The Cemetery at the John Dinkins Farm is laid out like most cemeteries of the period. The headstones face east (roughly) toward the rising sun. The graves are laid out in long rows running north/south with the coffins parallel to one another. Most of the graves did not have footstones or the footstones have not survived the years. One grave, that of Obedience Dinkins, has a brick tomb with a stone cap.
Over the years, trees have been allowed to grow inside the boundary of the burial ground. The tree roots have undermined several tombstones. In some locations, trees are growing in the depressions of the graves. Additionally, Dinkins family members have said that the cemetery was part of a pasture used for grazing cattle. The cattle are said to have dislodged or broken several tombstones.
The westernmost row has ten tombstones marking graves. Other rectangular depressions along the row indicate the possibility of additional graves. The dates of death on these tombstones range from 1823 to 1830. At least four of these graves contain the remains of the children of James and Lucy Dinkins. The children's ages range from a daughter of six to a son of twenty-two. An additional 1828 grave is marked as that of "James, son of James Dinkins" with no mention of Lucy Dinkins.
The second row from the west contains five graves with tombstones. Again there are several depressions indicating the presence of other unmarked graves. Dates of death along this row range from 1817 to 1838. This row contains the recently reconstructed tomb of Obedience Dinkins.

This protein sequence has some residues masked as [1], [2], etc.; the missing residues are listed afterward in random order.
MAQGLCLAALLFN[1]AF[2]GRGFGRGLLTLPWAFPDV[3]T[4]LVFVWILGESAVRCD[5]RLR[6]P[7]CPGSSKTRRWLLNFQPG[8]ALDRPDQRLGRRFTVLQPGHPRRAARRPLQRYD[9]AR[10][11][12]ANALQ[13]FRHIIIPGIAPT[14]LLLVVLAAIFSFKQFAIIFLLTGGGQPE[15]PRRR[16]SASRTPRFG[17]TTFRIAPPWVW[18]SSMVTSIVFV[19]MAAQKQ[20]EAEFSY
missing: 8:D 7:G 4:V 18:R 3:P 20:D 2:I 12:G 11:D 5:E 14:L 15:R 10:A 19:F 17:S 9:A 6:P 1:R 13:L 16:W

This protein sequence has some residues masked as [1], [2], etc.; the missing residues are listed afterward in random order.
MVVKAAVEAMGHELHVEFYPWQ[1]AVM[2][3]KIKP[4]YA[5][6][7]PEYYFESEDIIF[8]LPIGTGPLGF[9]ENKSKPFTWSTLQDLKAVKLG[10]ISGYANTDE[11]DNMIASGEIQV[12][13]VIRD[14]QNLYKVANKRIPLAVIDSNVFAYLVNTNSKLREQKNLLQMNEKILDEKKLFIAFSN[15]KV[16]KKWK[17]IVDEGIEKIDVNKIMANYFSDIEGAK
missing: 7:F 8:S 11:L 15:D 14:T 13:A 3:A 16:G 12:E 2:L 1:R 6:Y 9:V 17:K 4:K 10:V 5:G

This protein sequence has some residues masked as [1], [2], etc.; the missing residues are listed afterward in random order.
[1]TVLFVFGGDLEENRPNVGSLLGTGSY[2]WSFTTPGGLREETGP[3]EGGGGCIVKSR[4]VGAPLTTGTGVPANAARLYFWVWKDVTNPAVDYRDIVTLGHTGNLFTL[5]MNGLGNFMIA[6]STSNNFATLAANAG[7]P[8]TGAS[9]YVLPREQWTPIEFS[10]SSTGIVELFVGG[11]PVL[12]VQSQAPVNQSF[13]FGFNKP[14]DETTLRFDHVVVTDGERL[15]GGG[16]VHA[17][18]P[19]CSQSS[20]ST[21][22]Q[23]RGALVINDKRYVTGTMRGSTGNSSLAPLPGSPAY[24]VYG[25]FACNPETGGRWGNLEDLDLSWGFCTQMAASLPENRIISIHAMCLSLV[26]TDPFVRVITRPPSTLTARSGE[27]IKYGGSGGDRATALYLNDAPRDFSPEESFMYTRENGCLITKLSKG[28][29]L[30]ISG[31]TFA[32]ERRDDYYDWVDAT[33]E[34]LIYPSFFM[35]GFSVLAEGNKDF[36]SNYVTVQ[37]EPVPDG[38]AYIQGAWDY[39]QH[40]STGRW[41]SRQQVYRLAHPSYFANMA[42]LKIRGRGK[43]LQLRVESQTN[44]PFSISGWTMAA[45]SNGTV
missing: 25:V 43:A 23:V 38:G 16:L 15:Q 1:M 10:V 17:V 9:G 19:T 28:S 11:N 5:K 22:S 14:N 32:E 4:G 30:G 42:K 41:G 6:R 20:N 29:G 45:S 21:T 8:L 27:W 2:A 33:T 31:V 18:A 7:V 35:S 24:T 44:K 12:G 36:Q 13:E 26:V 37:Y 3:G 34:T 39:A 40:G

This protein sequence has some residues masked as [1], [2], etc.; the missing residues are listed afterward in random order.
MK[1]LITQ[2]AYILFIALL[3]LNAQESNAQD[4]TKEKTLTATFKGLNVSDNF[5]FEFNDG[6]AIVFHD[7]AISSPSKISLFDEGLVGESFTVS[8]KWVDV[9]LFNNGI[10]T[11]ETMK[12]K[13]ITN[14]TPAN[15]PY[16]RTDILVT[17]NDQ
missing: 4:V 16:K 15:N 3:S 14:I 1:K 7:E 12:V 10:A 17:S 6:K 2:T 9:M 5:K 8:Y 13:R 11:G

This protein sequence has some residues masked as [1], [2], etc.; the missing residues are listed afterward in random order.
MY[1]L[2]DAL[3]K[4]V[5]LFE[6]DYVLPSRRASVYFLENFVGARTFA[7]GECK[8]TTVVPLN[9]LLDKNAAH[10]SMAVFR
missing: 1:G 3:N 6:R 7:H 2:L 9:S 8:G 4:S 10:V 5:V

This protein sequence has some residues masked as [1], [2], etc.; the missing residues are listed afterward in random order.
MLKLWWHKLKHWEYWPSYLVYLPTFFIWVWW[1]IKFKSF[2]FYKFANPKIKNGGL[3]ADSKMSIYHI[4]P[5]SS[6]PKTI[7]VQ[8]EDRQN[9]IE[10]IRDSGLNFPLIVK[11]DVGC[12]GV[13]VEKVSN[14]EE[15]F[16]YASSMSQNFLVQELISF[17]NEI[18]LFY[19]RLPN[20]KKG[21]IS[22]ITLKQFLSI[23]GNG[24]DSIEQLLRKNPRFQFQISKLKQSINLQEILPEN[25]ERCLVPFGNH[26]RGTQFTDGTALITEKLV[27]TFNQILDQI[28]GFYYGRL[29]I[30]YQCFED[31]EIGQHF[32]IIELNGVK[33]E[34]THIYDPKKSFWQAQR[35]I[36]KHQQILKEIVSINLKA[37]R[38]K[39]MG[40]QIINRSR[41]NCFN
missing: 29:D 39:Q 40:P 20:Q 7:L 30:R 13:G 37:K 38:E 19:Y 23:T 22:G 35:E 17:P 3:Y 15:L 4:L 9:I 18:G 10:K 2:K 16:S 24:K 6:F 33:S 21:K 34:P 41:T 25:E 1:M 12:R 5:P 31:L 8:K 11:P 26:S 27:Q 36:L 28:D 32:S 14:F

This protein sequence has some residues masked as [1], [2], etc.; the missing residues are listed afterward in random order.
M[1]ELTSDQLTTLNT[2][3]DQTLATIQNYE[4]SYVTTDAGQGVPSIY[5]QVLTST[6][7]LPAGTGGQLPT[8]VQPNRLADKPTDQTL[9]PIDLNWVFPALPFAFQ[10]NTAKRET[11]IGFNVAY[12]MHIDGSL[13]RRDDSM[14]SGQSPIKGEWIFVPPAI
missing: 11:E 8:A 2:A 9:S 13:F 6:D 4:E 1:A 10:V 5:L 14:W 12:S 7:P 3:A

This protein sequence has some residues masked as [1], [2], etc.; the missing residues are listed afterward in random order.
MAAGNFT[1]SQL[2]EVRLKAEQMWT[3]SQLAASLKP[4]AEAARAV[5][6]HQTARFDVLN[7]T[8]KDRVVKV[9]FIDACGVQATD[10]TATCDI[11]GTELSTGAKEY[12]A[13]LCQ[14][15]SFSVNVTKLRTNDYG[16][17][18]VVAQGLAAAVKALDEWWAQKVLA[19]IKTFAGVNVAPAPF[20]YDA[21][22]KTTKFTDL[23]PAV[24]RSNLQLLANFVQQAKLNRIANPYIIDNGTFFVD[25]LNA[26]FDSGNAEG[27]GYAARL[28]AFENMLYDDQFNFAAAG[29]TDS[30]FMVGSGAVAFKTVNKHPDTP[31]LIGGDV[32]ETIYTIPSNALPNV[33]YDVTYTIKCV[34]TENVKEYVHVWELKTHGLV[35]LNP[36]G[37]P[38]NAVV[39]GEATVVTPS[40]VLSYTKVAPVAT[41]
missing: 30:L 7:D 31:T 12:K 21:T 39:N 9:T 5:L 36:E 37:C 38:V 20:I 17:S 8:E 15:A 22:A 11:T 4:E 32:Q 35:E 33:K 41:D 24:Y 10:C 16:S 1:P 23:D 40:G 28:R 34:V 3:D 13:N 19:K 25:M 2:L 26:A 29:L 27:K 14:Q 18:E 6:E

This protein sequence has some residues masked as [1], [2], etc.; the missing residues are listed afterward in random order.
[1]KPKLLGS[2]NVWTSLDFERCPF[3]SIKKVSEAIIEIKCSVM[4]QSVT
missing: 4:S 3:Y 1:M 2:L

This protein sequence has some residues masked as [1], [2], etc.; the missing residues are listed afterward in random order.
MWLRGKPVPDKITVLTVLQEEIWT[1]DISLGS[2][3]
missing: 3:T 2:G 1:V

The third row from the west has three graves with standing tombstones. These early tombstones have dates of death ranging from 1805 to 1815. This is the row containing the grave of Captain John Dinkins. Depressions along the row indicate the presence of other unmarked graves.
The fourth row from the west has the oldest standing tombstone from 1798, that of Elizabeth Lawrenc [sic]. No family information is recorded on this tombstone.
After the fourth row, it becomes difficult to discern additional rows in the cemetery. There are many rectangular depressions that are unmarked. On the eastern side of the cemetery, however, there is a row of three rough, uncarved stones turned on end. The alignment of the stones is roughly that of previously described rows. Such stones could have been placed to mark grave sites when original tombstones were destroyed or to mark the graves of slaves or travelers who died at the Dinkins farm.
The tombstones cover a range of shapes. Several are simple rectangular slabs of stone with information about the deceased providing the only decoration. Other stones have arched tops and rounded shoulders to add stylish touches. The rather elaborate tombstone of Joshua Dinkins has a fan motif in the arched top and a beaded edge. All the tombstones, even the simplest ones, reflect the wealth of the Dinkins family. For most early settlers, the purchase of tombstone was a large expense. "Besides the cost of carving, there was a hauling fee and other funeral costs. Therefore, for those few people who could erect a tombstone, it became a statement of economic and social superiority, and the examples ... read like a guide to the area's social circles. " 2
Periwinkle, often used as a ground cover in cemeteries, is spreading in several areas of the cemetery. Michael Owen Blackstock performed a great service for the Cemetery at the John Dinkins Farm when he chose it for his Eagle Scout project. Mr. Blackstock cleared out undergrowth. He restored and reset several tombstones. Rebuilding the brick tomb of Obedience Dinkins was part of the project. Mr. Blackstock also installed some fencing to help define the area to be protected.
1 Spiro Kostof, America by Design (New York, 1987), 217-221.
2 Wade B. Fairey, "The Changing York County, South Carolina, Tombstone Business, 1750-1850," Journal of Early Southern Decorative Arts, Vol. XVI, No. 2, Nov. 1990.